These above mentioned conditions must be differentiated using various approaches. First, it is important to differentiate between bacteremia and IE. Then, efforts should be made to identify the underlying diseases or risk factors. If no other risk factors are identified, infection by intracellular organisms should be ruled out. In this study, we found that the presence of intracellular organisms was associated with splenomegaly without infarction in other organs. These findings may help differentiate the causes of various SI, but a comprehensive evaluation of the patient’s underlying disease and history is important. Further, it is difficult to make a diagnosis of splenic infarction with a localized infection alone, and, in this case, the doctor must check whether the patient with SI has other risk factors.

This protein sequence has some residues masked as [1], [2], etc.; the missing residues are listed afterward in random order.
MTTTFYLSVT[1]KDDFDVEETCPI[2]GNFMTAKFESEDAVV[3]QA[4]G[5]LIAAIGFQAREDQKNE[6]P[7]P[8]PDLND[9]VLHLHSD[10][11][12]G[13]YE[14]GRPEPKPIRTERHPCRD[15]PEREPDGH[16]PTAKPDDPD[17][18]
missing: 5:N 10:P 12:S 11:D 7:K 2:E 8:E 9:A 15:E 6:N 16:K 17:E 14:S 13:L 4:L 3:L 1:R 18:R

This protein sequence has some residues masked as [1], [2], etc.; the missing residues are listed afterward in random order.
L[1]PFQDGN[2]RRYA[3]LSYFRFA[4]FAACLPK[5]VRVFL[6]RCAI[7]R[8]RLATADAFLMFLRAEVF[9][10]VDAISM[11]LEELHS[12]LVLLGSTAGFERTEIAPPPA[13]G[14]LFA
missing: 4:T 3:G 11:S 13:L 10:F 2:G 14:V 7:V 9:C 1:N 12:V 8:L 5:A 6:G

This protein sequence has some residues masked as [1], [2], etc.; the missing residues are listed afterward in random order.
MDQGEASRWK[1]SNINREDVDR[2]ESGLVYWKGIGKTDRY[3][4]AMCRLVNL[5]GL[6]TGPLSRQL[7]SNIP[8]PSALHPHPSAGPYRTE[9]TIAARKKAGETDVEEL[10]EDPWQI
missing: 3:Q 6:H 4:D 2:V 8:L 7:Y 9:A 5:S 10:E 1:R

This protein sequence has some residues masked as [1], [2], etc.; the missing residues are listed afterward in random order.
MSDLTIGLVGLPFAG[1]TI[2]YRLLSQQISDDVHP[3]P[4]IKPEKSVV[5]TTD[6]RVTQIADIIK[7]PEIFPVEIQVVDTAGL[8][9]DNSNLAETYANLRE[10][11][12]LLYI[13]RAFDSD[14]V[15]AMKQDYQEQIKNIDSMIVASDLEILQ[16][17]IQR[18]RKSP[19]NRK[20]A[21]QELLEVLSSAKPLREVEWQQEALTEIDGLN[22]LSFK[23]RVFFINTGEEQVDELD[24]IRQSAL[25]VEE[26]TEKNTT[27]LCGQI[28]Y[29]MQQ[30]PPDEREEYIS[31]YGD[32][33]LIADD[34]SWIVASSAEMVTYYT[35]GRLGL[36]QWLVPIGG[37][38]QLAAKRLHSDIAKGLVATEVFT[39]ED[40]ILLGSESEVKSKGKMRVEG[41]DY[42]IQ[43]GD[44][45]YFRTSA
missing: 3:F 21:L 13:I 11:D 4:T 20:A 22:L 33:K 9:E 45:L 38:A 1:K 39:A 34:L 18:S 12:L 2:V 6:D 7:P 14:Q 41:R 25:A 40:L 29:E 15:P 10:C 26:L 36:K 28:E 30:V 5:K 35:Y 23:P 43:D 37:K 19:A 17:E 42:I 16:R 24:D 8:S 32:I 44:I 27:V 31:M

Our study has a few limitations. First, this study was a retrospective investigation; however, a prospective study on this topic is difficult to perform because of the nature of SI. To overcome the drawbacks of a retrospective study design, we took into account various risk factors for SI and analyzed their potential correlations for the development of SI. Second, specific pathogen(s) could not be identified in some of the investigated cases. Third, the findings of this study are based on the experience at a single tertiary hospital, and it may be difficult to apply these findings elsewhere, particularly because diseases such as malaria and scrub typhus show significant regional variation in incidence. Nevertheless, the purpose of this study was to examine the nature of the relationship between infection and SI rather than to analyze the exact etiology of SI.